Total electricity consumption of Ghana including power exports to Togo, Benin, Burkina Faso, and Mali is projected to increase from 20,773 GWh in 2021 to 28,559 GWh by 2025 at a Compound Annual Growth Rate (CAGR) of approximately 8.3 %.
This is contained in the Electricity Supply Plan (ESP) for 2020 which also captures projections for the medium term spanning 2021 to 2025.
The ESP shows that the greater part of the Electricity generated in Ghana is consumed domestically, with the rest shared among exports and the Volta Aluminum Company (VALCO). Domestic energy consumption is expected to rise from 17,564 GWh in 2021 to 21,386 GWh in 2025. Similarly, the export of electricity is expected to rise from 1,895 GWh in 2021 to 2,793 GWh in 2025. VALCO is also expected to consume 1,314 GWh in 2021 which is projected to rise to 4,380 GWh in 2025.
The Projected electricity demand over the period 2021 – 2025 is based on data collated from a load survey exercise. It consists of projected natural growth in domestic demand over the period and some Spot Loads.
“It is expected that with the deployment of the committed generation capacity, there would be adequate dependable generation capacity to meet projected demand including a reserve capacity of 18% for the period 2021 – 2023 with the highest surplus of 25.25% for 2021 and lowest of 6.82% for 2023”, the Electricity Supply Plan Committee (ESPC) assured.
A Review for the first half of 2020 showed that the total energy consumed, including losses, was 9,919.12 GWh as against the projected total energy consumption of 9,844.49 GWh. The actual energy consumed was higher than the projected by 0.76% or 74.62 GWh.
A total of 9,002.98 GWh was consumed during the same period in 2019: thus, the 2020 energy consumption represents a 10.18% or 916.14 GWh increase over that of 2019.
Further analysis carried out showed that the total energy generated in the lockdown period was 1,061.91 GWh, which represented a marginal growth of 4.9% over the generation in the corresponding period of 2019.
However, the electricity generated during the same period in 2019 was 7.4% higher than that of 2018. These analyses show that during the period of the lockdown there was stunted growth in load which was “attributed to reduced activities in the industrial and service sectors due to the COVID-19 pandemic”.
The Electricity Supply Plan (ESP) for 2020 was prepared by the Electricity Supply Plan Committee (ESPC) as per the requirement in Section-7 of the National Electricity Grid Code. The 2020 ESP presents an outlook of electricity demand and supply for 2020.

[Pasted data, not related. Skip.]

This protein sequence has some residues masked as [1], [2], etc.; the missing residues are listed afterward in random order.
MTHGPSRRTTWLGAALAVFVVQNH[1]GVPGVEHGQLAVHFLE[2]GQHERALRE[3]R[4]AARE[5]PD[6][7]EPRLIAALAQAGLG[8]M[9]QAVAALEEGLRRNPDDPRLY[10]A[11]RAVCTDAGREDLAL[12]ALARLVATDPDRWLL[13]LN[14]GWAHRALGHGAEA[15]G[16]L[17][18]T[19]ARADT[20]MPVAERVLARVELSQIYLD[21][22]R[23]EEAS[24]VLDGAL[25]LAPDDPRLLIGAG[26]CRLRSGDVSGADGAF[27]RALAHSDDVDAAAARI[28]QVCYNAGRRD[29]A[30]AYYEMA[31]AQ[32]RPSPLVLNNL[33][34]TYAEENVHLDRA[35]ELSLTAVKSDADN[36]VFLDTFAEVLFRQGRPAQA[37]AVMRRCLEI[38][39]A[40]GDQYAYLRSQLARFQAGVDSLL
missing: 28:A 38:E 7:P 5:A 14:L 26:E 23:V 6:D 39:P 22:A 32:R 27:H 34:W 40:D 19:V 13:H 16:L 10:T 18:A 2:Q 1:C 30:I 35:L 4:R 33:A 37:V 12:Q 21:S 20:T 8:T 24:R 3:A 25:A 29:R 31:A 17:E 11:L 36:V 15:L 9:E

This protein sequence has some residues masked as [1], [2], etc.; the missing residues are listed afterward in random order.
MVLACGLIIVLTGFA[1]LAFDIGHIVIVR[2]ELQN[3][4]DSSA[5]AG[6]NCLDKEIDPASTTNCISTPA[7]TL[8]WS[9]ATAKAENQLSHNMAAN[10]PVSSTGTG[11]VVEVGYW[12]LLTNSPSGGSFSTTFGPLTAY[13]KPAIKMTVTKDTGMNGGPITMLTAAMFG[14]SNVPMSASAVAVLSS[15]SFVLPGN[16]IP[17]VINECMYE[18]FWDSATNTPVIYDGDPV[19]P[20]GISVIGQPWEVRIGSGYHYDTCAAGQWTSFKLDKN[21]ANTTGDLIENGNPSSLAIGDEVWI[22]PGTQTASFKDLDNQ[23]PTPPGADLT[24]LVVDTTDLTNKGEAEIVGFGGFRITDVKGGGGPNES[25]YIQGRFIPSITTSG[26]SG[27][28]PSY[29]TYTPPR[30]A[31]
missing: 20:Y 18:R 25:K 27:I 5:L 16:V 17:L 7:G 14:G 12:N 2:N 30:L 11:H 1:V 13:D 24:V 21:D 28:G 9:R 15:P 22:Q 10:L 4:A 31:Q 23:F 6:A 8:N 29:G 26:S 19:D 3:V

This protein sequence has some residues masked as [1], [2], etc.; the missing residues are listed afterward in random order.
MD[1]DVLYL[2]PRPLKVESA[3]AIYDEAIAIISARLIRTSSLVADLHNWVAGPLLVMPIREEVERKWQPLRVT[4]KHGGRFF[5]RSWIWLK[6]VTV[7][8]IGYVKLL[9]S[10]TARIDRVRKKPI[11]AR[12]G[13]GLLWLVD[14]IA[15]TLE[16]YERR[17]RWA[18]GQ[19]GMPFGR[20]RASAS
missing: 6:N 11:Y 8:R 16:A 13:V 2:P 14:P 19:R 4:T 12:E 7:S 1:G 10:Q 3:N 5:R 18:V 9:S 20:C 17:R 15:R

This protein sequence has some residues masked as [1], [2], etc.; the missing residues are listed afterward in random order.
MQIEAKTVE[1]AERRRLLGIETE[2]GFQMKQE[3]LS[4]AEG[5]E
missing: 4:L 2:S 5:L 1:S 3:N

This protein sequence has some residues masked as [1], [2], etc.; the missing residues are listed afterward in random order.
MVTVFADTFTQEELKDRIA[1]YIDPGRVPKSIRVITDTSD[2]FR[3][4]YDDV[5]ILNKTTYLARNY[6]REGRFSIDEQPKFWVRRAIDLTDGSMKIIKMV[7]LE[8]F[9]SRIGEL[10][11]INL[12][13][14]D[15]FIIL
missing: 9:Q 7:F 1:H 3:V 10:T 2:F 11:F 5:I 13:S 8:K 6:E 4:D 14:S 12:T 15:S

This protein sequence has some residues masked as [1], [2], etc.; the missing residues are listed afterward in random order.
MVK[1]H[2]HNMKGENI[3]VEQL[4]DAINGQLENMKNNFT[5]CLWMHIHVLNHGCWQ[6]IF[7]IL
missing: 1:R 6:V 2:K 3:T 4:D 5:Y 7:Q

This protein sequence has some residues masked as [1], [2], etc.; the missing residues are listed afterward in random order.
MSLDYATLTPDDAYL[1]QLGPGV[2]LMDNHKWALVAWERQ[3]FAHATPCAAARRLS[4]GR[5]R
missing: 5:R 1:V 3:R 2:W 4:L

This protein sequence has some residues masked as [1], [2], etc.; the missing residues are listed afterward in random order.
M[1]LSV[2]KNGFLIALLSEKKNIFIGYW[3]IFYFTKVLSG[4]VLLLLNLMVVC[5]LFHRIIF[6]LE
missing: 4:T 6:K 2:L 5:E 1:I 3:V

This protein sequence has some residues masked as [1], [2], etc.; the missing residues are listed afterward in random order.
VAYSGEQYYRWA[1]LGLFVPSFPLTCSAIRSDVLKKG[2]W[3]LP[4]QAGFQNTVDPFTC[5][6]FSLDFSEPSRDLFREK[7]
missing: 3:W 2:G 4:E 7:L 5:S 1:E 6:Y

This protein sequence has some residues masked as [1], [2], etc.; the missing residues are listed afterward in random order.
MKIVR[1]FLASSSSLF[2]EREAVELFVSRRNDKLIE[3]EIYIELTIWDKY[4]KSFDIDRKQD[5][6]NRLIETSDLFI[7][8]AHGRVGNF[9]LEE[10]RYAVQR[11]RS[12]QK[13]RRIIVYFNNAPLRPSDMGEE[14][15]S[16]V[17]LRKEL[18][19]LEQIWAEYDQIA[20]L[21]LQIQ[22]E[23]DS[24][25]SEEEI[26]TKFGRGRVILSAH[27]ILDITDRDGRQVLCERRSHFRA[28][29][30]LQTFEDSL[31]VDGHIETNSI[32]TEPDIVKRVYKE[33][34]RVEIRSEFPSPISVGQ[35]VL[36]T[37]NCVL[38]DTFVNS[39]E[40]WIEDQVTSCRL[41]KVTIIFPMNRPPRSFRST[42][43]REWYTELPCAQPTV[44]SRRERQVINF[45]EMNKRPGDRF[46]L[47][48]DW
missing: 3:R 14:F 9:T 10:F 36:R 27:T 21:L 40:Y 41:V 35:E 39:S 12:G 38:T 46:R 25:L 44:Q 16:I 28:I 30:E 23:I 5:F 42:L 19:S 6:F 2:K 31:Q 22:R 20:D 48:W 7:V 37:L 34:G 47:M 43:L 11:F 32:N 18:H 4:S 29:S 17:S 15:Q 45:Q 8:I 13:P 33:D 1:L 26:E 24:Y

It presents a review of the Ghana power system performance in 2019, the 2020 demand forecast, and the outlook for power supply, taking into consideration all the existing sources of generation as well as ongoing projects.
It also assesses available hydro generation capacities, taking into consideration reservoir elevations at Akosombo and Bui at the beginning of the season. Additionally, it presents fuel requirements and associated cost for thermal generation needed to meet electricity demand in 2020 and evaluates the associated evacuation requirements to ensure a reliable power supply.
The 2020 ESP, further highlights the potential challenges to electricity service delivery in Ghana in 2020 and makes recommendations for actions to be taken to mitigate the potential challenges and ensure reliable power supply in 2020. Finally, it provides a medium-term outlook of electricity demand and supply for the subsequent five-year period (2021 – 2025).
The ESPC stated that a power system must have sufficient generating capacity to reliably supply the electrical energy demand and to meet its peak demand at all times.
According to the ESPC, it takes at least five years for conventional power plant projects to evolve from conception through arrangements for funding, detailed design, construction to commissioning, and commencement of commercial operation. Medium-term power system planning guides the development of the power system in the medium-term to meet future electricity demand.